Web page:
Google is the only major search engine that offers a "similar pages" feature, but not too many people use it. Launched in September 1999 as GoogleScout (scout=explore, investigate), the feature shows around 30 web pages related to a search result.
For example, to find sites related to Google Reader, you can click on the "similar pages" link placed after the snippet and you'll discover other feed readers, Google Reader's blog, information about feeds, blog platforms.
Basically, you're expecting that many sites that link to Google Reader will also link to its competitors and to related information. This is very similar to Amazon's recommendations: "customers who bought this item also bought".
How to use this features?
- find the competitors of a company (e.g.: DaimlerChrysler)
- find similar music (e.g.: Regina Spektor)
- you like a site and want to find other sites like it (digg)
- explore a domain (like machine learning)
- refine the search results (search for bass and find the related pages for the first result about the fish)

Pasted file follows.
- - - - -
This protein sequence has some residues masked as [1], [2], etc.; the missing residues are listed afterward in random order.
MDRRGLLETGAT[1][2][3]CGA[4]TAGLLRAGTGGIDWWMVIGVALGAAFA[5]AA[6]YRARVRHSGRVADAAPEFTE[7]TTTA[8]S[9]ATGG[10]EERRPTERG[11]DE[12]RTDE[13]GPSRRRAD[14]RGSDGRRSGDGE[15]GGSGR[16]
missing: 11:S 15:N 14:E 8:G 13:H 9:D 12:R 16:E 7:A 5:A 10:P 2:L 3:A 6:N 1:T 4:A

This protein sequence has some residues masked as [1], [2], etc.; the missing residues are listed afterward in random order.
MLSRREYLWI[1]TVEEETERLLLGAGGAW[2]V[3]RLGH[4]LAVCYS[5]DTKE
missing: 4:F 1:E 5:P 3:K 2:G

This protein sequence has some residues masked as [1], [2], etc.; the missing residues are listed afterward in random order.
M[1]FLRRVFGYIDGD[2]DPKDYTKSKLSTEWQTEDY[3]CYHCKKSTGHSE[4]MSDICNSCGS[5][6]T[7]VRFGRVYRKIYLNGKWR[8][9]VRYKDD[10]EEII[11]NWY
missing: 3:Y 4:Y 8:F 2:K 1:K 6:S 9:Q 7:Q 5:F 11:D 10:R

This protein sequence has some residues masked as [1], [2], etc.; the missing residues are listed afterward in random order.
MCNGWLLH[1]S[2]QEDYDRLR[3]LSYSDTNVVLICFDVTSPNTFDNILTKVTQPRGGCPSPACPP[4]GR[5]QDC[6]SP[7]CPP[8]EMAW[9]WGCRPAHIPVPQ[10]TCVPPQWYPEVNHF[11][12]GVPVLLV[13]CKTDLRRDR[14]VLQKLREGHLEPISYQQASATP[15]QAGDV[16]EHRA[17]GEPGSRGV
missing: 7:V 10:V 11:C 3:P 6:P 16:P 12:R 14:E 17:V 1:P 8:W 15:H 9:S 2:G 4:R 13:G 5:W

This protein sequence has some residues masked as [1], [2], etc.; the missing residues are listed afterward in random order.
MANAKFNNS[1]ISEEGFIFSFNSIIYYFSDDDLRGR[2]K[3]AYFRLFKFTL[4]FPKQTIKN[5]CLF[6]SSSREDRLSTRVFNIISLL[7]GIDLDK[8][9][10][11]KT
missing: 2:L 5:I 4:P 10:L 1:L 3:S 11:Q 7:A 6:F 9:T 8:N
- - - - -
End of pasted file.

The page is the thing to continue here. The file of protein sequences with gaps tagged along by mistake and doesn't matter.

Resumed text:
Unfortunately, Google's implementation has a major flaw: because many pages link to popular sites like Blogger, Flickr, StatCounter, you'll sometimes find these sites in the list of related links even if they're completely unrelated. Gred Linden calls this "the Harry Potter problem", when talking about Amazon's recommendation system. "The first version of similarities was quite popular. But it had a problem, the Harry Potter problem. Oh, yes, Harry Potter. Harry Potter is a runaway bestseller. Kids buy it. Adults buy it. Everyone buys it. So, take a book, any book. If you look at all the customers who bought that book, then look at what other books they bought, rest assured, most of them have bought Harry Potter."
So even if GoogleScout doesn't work well all the time, it's a great tool for research and serependitious discoveries (add a bookmarklet to your browser to use this feature for any site you visit). Another way to find related pages is to search for a site in Google Directory and to click on its category. Similicio.us uses the bookmarks from del.icio.us to complete this sentence: "people who bookmarked this site also bookmarked...", while the untrustworthy Alexa fills in the blanks for "people who visit this site also visit...". Google also uses similar ideas to provide recommendations based on your search history.